Dofflemeyer’s purchase of the annuities when his creditors were in “hot pursuit,” his apparent admission to his broker that the purchase was a preliminary step into bankruptcy, and his request for an immediate source of income from his threatened nonexempt funds all raise a genuine issue of material fact as to whether his conversion of nonexempt funds, which were in imminent danger of attachment, was done with the intent to defraud *594DASL. On the other hand, it may very well be true that Dofflemeyer legitimately sought a source for retirement funds or life insurance. In any event, it is our holding today that the conversion of nonexempt funds into funds that are ordinarily exempt under Sections 42-10-2 and -3 are not automatically protected from attachment by creditors without an analysis of whether the transfer served the underlying purpose of the exemption statutes and was not in furtherance of an intent to defraud creditors.

DASL makes two additional arguments against Dofflemeyer’s claim of exemption. First, DASL claims that Dofflemeyer created what amounts to a self-settled spendthrift trust, which is contrary to the common law governing trusts. As noted above, however, the legislature provided for virtually unlimited exemptions for funds qualifying under Sections 42-10-2 and -3. We decline to incorporate the common law on trusts into the exemption statutes as that would effectively amount to rewriting the statutes, thus usurping the legislature’s function. “Courts will not add words except where necessary to make the statute conform to the obvious intent of the legislature, or to prevent its being absurd.” State v. Nance, 77 N.M. 39, 46, 419 P.2d 242, 247 (1966), cert, denied, 386 U.S. 1039, 87 S.Ct. 1495, 18 L.Ed.2d 605 (1967); see also State ex rel. Barela v. Board of Educ., 80 N.M. 220, 222, 453 P.2d 583, 585 (1969) (courts not permitted to read into statute language that is not there, especially when statute makes sense as written).

Second, DASL claims that the exemptions fail because Dofflemeyer’s annuities did not originate from a recognized retirement or pension fund. DASL asserts that only an “interest in or proceeds from a pension or retirement fund ... is exempt from ... attachment, execution or foreclosure by a judgment creditor.” Section 42-10-2. Simply calling the annuities “retirement funds,” DASL argues, does not entitle them to protection under the exemption statutes. We do not adopt DASL’s restrictive view that Dofflemeyer’s annuity funds must originate from some designated employment-related retirement or pension fund to qualify for exemption under Section 42-10-2.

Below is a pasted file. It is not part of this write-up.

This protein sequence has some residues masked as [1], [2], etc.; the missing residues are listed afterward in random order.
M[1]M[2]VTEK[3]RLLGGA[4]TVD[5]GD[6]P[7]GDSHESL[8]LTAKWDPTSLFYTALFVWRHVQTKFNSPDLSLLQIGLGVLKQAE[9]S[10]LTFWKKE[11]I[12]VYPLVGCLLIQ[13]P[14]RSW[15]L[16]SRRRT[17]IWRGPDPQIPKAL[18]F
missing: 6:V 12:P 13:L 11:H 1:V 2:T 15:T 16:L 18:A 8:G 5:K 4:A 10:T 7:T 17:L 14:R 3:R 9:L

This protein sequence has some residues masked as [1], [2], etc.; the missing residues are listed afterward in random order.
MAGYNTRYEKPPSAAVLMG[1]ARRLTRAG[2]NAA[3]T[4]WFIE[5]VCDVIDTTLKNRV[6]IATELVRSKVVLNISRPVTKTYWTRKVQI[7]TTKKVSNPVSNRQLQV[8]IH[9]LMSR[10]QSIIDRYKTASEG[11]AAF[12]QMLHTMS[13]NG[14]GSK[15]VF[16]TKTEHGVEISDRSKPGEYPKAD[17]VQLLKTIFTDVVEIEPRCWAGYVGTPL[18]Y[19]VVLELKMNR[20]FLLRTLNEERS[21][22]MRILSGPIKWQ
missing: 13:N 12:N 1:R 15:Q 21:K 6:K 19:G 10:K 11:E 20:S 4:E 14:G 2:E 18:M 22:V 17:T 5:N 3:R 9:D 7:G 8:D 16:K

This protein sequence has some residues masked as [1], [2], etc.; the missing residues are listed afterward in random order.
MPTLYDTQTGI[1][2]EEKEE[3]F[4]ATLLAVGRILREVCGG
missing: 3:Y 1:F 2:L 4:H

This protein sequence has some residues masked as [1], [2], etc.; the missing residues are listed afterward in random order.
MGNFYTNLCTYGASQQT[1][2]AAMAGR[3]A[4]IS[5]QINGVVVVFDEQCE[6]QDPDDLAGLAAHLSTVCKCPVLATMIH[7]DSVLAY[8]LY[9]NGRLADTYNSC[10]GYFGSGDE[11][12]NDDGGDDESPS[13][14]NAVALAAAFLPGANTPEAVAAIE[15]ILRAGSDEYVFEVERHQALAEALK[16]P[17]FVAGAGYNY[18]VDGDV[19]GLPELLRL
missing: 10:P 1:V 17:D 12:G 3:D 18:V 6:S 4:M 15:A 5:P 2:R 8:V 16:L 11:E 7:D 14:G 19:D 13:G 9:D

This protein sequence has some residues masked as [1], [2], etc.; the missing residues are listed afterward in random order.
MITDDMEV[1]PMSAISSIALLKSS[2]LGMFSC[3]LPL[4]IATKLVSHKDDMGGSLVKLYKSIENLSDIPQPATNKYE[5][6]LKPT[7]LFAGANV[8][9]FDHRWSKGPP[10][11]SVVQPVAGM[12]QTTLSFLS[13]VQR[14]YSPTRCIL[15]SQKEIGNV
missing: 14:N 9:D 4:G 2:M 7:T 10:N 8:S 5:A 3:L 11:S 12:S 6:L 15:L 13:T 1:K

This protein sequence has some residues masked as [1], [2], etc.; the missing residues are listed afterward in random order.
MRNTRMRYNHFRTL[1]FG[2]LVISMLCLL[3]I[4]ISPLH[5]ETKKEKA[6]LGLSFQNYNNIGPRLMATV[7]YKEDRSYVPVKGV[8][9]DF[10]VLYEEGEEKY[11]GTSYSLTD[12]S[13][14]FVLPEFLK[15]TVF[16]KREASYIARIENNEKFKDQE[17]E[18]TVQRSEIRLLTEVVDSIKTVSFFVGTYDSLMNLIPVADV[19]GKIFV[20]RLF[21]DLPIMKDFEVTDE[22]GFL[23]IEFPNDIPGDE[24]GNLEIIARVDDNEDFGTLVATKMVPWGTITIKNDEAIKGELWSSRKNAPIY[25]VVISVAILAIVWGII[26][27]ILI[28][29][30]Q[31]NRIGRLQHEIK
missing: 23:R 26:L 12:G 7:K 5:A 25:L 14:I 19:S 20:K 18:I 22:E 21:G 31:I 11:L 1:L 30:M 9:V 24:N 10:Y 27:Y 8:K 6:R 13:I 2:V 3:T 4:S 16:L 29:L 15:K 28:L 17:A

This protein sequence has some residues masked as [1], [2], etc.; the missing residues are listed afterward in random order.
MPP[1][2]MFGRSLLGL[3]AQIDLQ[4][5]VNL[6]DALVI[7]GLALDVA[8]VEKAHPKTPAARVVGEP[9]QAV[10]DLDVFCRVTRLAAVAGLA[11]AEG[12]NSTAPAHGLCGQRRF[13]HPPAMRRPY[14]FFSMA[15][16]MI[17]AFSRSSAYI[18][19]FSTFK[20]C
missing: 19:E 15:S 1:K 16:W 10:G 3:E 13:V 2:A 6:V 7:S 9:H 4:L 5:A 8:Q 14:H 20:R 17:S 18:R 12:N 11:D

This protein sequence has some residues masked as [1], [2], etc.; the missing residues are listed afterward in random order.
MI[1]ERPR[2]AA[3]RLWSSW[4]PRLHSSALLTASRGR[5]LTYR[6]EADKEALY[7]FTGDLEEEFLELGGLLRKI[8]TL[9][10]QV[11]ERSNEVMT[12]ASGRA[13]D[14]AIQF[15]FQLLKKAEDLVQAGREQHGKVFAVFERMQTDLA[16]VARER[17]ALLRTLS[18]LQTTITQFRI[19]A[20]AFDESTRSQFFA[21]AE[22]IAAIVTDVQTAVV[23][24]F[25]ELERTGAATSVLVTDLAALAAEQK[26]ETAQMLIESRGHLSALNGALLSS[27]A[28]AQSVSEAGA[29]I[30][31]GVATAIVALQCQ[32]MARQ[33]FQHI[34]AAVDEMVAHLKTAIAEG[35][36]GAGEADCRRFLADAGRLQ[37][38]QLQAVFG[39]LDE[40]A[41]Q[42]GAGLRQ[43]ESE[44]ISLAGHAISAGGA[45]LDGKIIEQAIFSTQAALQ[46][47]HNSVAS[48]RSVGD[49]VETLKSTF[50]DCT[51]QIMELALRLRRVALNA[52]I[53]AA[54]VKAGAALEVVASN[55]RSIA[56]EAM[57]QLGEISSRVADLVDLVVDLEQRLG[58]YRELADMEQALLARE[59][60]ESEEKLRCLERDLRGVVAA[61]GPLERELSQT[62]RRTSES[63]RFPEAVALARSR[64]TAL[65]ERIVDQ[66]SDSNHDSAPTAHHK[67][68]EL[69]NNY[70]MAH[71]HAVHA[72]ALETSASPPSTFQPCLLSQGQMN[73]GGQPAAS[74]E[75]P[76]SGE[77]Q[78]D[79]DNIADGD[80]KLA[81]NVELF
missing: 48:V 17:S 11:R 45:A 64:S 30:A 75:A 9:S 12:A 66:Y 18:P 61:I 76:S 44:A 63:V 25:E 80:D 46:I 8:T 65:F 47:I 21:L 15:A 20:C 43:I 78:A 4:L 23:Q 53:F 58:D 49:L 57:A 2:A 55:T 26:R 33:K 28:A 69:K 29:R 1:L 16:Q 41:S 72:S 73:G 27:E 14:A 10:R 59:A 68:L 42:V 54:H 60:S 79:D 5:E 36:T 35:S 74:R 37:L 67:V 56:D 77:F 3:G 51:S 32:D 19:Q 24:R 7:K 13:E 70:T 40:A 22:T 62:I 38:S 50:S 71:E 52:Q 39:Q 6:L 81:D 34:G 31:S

A debtor may buy annuities and claim that they are exempt, but a debtor may not claim an exemption that is a result of fraud and thus avoid creditors’ claims by using Sections 42-10-2 and -3 as a guise or ruse. To hold that a debtor automatically may find refuge in these statutes on the eve of execution would render the statutes’ application absurd, unreasonable, and unjust. We emphasize, however, that the purposeful conversion of nonexempt funds into exempt funds immediately prior to bankruptcy or threatened execution by a creditor is not fraudulent per se; it is only one indicium of fraud and does not necessarily by itself make out a claim of fraudulent conversion. See Zouhar, 10 B.R. at 156. To defeat the exemptions under the statutes here, there must be a showing of an intent to defraud creditors and that showing must be consistent with the provisions of the Uniform Fraudulent Transfer Act.

We conclude that the district court’s interpretation of the exemption statutes is consistent with their plain meaning, but that a genuine issue of material fact exists as to whether Dofflemeyer engaged in acts of fraudulent conversion under the Uniform Fraudulent Transfer Act. Accordingly, we reverse the summary judgment and remand this case to the district court for a determination consistent with this opinion of whether Dofflemeyer fraudulently converted his annuity funds from nonexempt to exempt status.



RANSOM, C.J., dissenting.

RANSOM, Chief Justice


I respectfully dissent. Upon careful study of Dona Ana’s briefs and exhibits supporting the allegation of Dofflemeyer’s intent to defraud, I fail to find sufficient